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Publication numberUS3589429 A
Publication typeGrant
Publication dateJun 29, 1971
Filing dateDec 10, 1968
Priority dateMay 29, 1968
Also published asDE1817277B1
Publication numberUS 3589429 A, US 3589429A, US-A-3589429, US3589429 A, US3589429A
InventorsSchoffmann Rudolf
Original AssigneeVoest Ag
Export CitationBiBTeX, EndNote, RefMan
External Links: USPTO, USPTO Assignment, Espacenet
Method for continuous casting, cooling and shaping of metal bars
US 3589429 A
Abstract  available in
Previous page
Next page
Claims  available in
Description  (OCR text may contain errors)

United States Patent l 1 1 1 1 UN Inventor Rudolf Schoffmaun Linz, Austria Appl. No. 782,630 Filed Dec. 10, 1968 Patented June 29, 1971 Assignee Vereiulgte Osterrelchische Elsenund Stahlwerke Aktiengesellsehaft Linz, Austria Priority May 29, 1968 Austria A5131/68 METHOD FOR CONTINUOUS CASTING, COOLING AND SHAPING 01- METAL BARS 2 Claims, 3 Drawing Figs.

us. C1

Int. Cl

Field of Search H 13,ss9,429

[56] References Cited UNITED STATES PATENTS 2,565,959 8/1951 Francis et a1. 164/89 X 2,698,467 l/1955 Tarquinee et a1. 164/283 X 3,333,452 8/1967 Sendzimir 164/76 X 3,358,358 12/1967 .lenks etal. 164/76 3,491,823 l/l970 Tarmann et al 164/76 3,315,349 4/1967 Cofer 164/76 Primary Examiner.l. Spencer Overholser Assistant ExaminerR. Spencer Annear Attorney-Brumbaugh, Graves, Donohue & Raymond ABSTRACT: Cooling a continuously cast bar in a cooling I zone arranged after the mold, in which cooling zone the surface temperature of the bar is kept substantially equal, terminating the cooling procedure prior to complete solidification of the bar, and leading the bar which still retains a liquid core into an equalization zone, where due to heat emission from the liquid core the surface temperature of the bar is brought to rise to a temperature which is higher than that prevailing in the marginal zone upon entrance of the bar into the equalizationione.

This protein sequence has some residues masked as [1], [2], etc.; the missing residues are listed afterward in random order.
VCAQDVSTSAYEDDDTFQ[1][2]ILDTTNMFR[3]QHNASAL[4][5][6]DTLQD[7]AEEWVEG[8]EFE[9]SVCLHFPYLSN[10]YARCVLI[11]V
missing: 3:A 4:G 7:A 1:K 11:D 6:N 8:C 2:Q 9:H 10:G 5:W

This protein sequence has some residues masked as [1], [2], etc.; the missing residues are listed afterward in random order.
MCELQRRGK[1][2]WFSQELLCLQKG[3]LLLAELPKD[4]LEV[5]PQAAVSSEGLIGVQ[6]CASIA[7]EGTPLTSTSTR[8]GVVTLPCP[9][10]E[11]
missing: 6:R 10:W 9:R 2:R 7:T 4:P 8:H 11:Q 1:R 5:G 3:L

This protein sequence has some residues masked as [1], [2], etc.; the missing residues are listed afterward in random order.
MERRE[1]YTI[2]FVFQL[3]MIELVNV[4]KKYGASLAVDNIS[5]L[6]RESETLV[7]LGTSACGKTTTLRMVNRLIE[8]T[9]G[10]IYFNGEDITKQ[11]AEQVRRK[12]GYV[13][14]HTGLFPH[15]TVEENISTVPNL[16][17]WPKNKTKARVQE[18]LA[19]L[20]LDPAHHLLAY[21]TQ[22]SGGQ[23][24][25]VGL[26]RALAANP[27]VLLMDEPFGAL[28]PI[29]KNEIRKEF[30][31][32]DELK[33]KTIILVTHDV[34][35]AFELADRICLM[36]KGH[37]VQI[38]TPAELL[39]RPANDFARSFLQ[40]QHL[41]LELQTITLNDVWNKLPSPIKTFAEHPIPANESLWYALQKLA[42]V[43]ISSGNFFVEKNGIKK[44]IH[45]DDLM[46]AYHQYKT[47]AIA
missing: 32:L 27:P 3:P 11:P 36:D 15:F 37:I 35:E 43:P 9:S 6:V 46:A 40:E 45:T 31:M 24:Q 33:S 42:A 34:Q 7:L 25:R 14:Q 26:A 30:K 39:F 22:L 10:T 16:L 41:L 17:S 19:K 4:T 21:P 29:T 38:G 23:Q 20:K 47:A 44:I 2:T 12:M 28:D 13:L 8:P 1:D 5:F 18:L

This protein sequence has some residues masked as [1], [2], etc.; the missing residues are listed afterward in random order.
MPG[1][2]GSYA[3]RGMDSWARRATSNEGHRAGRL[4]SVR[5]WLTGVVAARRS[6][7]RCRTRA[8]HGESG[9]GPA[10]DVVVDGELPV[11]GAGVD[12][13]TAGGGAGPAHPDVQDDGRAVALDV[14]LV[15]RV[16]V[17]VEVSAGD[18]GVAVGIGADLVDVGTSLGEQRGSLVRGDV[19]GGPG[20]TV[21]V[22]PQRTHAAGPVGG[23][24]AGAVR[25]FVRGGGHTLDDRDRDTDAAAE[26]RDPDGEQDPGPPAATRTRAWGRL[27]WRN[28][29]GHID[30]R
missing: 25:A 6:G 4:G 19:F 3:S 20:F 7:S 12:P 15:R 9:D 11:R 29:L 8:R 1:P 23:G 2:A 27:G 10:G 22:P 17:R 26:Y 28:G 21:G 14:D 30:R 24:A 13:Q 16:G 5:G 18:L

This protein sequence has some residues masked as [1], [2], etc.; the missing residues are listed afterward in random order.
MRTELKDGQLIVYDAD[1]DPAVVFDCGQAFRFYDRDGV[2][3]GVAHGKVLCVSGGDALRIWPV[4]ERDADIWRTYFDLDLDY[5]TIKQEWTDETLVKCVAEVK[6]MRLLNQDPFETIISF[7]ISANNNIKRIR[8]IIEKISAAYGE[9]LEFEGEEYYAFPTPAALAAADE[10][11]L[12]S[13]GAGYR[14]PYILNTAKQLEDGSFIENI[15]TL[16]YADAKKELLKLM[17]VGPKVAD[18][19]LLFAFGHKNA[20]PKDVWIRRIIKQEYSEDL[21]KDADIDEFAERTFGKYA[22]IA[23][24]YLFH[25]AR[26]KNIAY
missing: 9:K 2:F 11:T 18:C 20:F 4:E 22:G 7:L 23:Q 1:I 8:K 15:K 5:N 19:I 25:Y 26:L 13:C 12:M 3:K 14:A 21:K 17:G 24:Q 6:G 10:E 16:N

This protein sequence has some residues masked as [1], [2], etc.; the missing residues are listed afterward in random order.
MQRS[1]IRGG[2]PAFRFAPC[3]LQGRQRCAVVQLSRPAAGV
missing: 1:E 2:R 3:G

8 0 1/00" "00 950 w Wm NWT INVENTOR- PUDOLF SCHUFFMANN HIS ATTORNEYS This invention relates to a method of treating cast bars in 7 continuous casting plants outside of the mold, particularly cast bars which are shaped, e.g. cogged down, preceding or following the complete solidification thereof.